One Job Should Be Enough

How workers’ voices were silenced in America—and how they’re fighting back

An Arizona #REDforED rally on April 26, 2018 (Gage Skidmore/Arizona Education Association)
An Arizona #REDforED rally on April 26, 2018 (Gage Skidmore/Arizona Education Association)

Steven Greenhouse was the labor and workplace reporter for The New York Times for 19 years. His last book, The Big Squeeze, is a detailed report on how American workers are being abused by corporations and bosses: freezing wages; replacing long-term employees with contractors, subcontractors, and freelancers; reducing hours. And where full-time employees are to be found, bosses are replacing pensions with 401Ks; trimming down paid holidays, vacations, and sick days; pressuring workers to do more per hour; forcing arbitration instead of lawsuits; mandating non-compete causes—not to mention off-shoring jobs to countries with fewer labor or environmental protections and cheaper wages. In the 10 years since Greenhouse’s book appeared, corporations haven’t exactly changed their tune—but the labor movement has. There’s been a surge in organizing from the service industry to Silicon Valley: the Fight for Fifteen, #REDforED teachers’ strikes, walkouts at Google and Wayfair, and, this month, 11,000 airline catering workers across 28 cities voting to authorize a strike for better conditions. Where did this momentum come from? In his new book, Beaten Down, Worked Up, Steven Greenhouse tries to answer that question, alongside its corollaries. Why did worker power decline so much over the past 50 years? And what can we do to rekindle that collective power?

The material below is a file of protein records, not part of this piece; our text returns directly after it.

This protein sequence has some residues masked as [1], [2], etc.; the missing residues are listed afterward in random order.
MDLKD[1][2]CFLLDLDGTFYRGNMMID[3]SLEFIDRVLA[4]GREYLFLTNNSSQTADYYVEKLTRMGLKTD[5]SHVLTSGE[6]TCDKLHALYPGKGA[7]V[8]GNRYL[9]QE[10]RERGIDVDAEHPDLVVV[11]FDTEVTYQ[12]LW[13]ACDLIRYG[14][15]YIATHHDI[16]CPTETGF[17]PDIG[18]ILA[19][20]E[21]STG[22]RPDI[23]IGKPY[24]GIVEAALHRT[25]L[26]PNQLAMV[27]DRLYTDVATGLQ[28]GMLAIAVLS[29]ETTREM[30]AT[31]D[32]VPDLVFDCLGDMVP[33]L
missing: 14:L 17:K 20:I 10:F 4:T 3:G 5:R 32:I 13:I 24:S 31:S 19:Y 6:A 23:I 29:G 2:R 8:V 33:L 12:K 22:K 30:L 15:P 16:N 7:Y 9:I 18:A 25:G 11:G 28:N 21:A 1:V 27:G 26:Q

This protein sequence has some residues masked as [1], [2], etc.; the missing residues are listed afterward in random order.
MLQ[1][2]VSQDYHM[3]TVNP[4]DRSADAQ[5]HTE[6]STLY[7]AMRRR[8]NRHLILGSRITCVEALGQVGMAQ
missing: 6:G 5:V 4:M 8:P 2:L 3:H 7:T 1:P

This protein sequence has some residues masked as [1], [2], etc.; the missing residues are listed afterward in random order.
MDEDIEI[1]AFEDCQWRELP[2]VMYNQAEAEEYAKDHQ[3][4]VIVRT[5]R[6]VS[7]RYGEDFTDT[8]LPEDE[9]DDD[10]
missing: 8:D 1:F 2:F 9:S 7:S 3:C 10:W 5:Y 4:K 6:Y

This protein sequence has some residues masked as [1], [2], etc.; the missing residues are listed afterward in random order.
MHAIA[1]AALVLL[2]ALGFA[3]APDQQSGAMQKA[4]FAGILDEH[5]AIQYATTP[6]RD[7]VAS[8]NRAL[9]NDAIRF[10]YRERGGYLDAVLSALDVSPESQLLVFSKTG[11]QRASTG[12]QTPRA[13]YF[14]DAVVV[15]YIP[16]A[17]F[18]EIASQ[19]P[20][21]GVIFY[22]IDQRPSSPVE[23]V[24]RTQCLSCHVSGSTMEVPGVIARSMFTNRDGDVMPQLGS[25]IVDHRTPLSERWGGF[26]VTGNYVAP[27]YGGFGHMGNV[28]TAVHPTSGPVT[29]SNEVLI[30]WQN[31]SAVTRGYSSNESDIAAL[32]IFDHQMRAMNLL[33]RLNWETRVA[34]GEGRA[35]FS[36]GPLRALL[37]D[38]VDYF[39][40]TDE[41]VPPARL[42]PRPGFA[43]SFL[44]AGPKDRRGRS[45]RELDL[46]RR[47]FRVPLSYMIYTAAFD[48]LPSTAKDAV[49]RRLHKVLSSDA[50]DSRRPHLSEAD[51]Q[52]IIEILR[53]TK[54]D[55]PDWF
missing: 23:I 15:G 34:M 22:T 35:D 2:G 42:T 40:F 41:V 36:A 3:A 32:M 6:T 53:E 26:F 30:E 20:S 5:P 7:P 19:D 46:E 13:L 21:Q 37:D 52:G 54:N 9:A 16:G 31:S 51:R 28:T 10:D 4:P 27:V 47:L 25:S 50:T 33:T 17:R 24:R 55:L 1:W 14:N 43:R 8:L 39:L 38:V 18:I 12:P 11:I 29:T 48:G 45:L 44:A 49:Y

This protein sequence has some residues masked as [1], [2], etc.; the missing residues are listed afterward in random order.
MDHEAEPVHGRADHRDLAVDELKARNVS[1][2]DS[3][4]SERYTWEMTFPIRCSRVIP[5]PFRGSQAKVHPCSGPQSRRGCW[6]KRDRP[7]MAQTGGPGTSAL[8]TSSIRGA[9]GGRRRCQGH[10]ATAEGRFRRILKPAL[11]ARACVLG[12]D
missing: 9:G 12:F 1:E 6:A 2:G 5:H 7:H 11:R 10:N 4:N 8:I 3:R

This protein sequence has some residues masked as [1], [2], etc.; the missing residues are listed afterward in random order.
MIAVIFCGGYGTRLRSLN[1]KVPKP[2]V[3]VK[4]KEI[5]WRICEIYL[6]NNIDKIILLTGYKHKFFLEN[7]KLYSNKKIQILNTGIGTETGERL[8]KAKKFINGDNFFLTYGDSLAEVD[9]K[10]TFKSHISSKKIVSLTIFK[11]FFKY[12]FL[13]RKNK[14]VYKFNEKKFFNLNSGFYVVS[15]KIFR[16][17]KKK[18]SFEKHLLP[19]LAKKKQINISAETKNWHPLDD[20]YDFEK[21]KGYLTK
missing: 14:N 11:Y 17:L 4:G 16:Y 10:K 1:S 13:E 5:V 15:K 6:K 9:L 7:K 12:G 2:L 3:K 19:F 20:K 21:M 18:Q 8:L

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Stephanie Bastek is the senior editor of the Scholar and the producer/host of the Smarty Pants podcast.


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